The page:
NK: How is each dinner going to be set up?
YG: It’s always going to be five courses for $50. I didn’t want to make it too expensive and deter people from attending. It’s all about having that community atmosphere. The dinners will be posted on Feastly, so it’s easy for me to track my diners and set up the menu there. As for the actual setup, all the food is served on banana leaves and everyone eats with their hands. My grandmother was very formal, but we had helpers, and when I would eat with them — they came from the deeper provinces of the Philippines —they encouraged me to eat with my hands. I remember it was just so much more fun to do it that way. That’s how me and my friends would eat, especially when we’d dine in the eateries by the seaside.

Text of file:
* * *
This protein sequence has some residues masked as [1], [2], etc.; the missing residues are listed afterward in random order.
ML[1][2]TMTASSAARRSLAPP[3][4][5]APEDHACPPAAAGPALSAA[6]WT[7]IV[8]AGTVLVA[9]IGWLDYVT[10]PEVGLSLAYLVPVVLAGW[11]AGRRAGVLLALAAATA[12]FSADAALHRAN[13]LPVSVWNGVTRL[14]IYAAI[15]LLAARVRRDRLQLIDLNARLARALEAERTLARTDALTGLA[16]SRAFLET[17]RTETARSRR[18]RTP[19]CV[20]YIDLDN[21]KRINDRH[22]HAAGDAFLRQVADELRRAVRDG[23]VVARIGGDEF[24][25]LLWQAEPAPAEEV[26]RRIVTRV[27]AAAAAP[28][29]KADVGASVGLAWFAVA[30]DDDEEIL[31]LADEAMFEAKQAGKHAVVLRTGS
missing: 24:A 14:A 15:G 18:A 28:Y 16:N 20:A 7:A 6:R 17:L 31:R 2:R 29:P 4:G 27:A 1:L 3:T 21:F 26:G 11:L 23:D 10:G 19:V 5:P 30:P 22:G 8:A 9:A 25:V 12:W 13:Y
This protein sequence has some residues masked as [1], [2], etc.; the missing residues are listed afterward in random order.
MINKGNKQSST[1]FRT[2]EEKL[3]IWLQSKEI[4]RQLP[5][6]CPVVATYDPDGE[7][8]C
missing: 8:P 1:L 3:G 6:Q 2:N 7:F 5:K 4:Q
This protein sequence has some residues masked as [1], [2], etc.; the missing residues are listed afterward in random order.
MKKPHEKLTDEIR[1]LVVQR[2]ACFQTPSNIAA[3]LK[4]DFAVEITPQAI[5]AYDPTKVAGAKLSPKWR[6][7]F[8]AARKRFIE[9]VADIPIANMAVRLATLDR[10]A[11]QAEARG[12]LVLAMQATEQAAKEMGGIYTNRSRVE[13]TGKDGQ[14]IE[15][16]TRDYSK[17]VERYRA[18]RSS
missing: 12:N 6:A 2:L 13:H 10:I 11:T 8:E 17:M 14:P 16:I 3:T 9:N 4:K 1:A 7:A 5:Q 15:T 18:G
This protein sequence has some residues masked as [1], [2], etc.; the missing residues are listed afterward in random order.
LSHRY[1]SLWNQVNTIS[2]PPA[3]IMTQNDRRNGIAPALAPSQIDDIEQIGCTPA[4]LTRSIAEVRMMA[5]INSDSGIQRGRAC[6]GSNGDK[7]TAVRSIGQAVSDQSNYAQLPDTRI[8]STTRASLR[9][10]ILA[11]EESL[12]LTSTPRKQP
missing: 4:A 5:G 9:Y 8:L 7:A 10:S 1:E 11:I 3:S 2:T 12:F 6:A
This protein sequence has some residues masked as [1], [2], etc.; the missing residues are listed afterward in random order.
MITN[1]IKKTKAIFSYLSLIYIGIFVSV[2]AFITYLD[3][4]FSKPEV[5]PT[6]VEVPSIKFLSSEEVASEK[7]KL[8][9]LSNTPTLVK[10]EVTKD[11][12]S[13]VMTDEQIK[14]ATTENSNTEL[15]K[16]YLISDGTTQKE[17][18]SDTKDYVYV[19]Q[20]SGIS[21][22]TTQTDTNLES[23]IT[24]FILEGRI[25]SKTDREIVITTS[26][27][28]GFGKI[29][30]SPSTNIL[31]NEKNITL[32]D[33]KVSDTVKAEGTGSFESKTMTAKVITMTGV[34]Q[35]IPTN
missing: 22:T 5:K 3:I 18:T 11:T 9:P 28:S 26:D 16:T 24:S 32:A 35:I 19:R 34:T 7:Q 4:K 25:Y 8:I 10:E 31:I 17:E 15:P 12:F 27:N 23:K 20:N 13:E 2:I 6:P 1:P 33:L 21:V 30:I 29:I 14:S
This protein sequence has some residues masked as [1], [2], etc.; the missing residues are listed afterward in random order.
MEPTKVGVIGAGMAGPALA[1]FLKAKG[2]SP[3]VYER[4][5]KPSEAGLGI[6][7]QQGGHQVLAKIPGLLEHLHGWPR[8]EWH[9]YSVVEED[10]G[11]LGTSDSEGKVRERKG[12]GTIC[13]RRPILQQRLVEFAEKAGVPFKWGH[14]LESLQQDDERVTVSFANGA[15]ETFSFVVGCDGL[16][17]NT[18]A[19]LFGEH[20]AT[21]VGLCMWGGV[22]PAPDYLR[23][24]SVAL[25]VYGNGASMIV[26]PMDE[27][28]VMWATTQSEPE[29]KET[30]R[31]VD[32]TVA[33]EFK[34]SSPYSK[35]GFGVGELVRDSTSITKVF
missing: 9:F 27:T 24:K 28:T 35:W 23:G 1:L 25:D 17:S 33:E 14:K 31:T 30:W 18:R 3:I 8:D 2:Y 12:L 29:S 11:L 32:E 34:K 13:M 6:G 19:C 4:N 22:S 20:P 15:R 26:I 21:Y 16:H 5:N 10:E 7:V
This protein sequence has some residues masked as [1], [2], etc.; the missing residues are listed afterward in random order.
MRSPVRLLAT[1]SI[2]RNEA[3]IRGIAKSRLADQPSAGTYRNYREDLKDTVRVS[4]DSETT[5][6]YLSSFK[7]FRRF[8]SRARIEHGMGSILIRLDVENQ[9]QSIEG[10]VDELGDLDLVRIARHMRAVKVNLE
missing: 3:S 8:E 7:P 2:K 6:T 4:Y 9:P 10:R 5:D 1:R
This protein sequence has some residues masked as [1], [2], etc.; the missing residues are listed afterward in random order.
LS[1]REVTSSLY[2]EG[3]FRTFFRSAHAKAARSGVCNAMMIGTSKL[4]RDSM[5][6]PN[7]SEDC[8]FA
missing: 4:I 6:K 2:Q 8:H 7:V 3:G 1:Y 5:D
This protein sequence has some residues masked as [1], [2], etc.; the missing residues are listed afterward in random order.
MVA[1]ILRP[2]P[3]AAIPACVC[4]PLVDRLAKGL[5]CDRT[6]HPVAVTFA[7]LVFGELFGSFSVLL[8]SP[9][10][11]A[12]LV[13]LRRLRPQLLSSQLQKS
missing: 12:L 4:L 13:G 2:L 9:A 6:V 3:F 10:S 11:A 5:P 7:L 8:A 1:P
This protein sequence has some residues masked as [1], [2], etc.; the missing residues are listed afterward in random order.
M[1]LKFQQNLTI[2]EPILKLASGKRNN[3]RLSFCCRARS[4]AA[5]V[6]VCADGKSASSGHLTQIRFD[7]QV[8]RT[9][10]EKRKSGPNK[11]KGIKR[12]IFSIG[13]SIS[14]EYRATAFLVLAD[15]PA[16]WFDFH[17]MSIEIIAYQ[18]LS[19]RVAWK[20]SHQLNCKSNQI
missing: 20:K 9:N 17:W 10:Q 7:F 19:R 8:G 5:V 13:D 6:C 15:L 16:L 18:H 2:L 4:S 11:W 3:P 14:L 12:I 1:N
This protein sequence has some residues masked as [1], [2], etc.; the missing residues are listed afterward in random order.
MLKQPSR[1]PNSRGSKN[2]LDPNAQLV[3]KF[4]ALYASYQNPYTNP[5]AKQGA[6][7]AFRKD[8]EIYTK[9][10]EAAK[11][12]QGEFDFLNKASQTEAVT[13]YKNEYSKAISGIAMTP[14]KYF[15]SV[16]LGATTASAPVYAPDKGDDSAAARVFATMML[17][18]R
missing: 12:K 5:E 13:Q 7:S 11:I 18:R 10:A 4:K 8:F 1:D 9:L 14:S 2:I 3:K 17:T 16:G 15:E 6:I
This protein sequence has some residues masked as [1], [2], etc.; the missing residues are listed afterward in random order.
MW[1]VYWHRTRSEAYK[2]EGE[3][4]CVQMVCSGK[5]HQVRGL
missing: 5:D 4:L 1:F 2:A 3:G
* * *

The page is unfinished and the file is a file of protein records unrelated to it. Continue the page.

NK: You were raised by your grandmother?
YG: And my aunt. They both raised me, and they’re both gone now. That was one of our ways of bonding together. We’d spend the entire day in the kitchen. This project is an homage to them, I guess.

NK: Do you still have any family there?
YG: Not anymore. But I do want to say that everything that happened with Typhoon Haiyan is very close to my heart. I’m donating 30 percent of each dinner to NAFCON, who set up a typhoon relief program. It’s won’t be much, but it’s something I want to do.

The SALO Project launches on March 24. You can support the SALO Project on FundRazr. Tickets for tonight’s last SALO dinner in Brooklyn are available here.

Katherine Hernandez

Katherine Hernandez is an Afro-Latina chef and multimedia journalist. Her work has been published on NPR Food, PRI's The World, Edible Manhattan, Feet in 2 Worlds, Gothamist and more.